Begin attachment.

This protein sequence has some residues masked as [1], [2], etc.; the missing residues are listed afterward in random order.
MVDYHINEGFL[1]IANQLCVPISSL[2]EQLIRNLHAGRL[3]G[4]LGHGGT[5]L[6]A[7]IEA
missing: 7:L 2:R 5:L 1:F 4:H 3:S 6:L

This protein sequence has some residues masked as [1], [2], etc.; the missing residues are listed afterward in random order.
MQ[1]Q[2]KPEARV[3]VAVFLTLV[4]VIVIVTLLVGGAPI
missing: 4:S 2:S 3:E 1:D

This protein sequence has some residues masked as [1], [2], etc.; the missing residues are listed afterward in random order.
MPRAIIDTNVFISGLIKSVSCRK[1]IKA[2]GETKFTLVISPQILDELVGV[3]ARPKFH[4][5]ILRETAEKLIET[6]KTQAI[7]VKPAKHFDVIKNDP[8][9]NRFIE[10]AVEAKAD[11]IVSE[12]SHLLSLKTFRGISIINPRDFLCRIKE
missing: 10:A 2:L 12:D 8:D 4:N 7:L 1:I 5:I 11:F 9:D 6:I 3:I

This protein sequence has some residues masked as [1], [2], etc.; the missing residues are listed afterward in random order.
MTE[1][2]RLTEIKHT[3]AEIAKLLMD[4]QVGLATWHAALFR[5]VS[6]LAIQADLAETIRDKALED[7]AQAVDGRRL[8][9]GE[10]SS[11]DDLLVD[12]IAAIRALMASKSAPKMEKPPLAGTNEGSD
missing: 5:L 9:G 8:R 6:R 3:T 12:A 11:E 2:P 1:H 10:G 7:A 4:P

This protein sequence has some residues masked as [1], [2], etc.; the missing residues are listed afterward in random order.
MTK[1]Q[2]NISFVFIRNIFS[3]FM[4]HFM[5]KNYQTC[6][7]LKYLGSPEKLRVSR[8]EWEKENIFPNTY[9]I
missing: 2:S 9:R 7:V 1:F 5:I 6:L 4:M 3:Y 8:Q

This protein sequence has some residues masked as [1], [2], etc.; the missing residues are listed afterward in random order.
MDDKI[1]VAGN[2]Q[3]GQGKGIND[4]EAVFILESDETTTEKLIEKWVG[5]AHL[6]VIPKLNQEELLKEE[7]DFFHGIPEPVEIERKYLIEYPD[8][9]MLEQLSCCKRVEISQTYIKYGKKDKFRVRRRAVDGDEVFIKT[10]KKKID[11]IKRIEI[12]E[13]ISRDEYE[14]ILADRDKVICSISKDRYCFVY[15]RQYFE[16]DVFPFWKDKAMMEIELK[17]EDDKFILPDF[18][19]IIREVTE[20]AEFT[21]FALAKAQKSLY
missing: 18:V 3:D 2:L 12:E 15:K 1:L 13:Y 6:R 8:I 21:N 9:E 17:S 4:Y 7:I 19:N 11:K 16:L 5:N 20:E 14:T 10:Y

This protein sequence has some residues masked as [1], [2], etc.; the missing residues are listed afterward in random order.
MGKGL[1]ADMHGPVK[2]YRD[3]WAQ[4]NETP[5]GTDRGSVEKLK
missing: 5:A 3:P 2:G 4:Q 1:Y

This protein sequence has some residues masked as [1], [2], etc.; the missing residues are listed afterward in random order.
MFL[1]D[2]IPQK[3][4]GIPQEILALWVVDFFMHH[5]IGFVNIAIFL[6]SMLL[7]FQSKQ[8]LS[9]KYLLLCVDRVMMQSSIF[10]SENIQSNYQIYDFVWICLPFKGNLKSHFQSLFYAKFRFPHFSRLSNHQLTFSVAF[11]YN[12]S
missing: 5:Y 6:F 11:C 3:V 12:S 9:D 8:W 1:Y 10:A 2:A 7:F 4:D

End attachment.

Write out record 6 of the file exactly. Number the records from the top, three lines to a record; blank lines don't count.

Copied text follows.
This protein sequence has some residues masked as [1], [2], etc.; the missing residues are listed afterward in random order.
MDDKI[1]VAGN[2]Q[3]GQGKGIND[4]EAVFILESDETTTEKLIEKWVG[5]AHL[6]VIPKLNQEELLKEE[7]DFFHGIPEPVEIERKYLIEYPD[8][9]MLEQLSCCKRVEISQTYIKYGKKDKFRVRRRAVDGDEVFIKT[10]KKKID[11]IKRIEI[12]E[13]ISRDEYE[14]ILADRDKVICSISKDRYCFVY[15]RQYFE[16]DVFPFWKDKAMMEIELK[17]EDDKFILPDF[18][19]IIREVTE[20]AEFT[21]FALAKAQKSLY
missing: 18:V 3:D 2:L 12:E 15:K 1:L 13:Y 6:R 8:I 21:N 9:E 17:S 4:Y 7:I 19:N 11:K 16:L 5:N 20:E 14:T 10:Y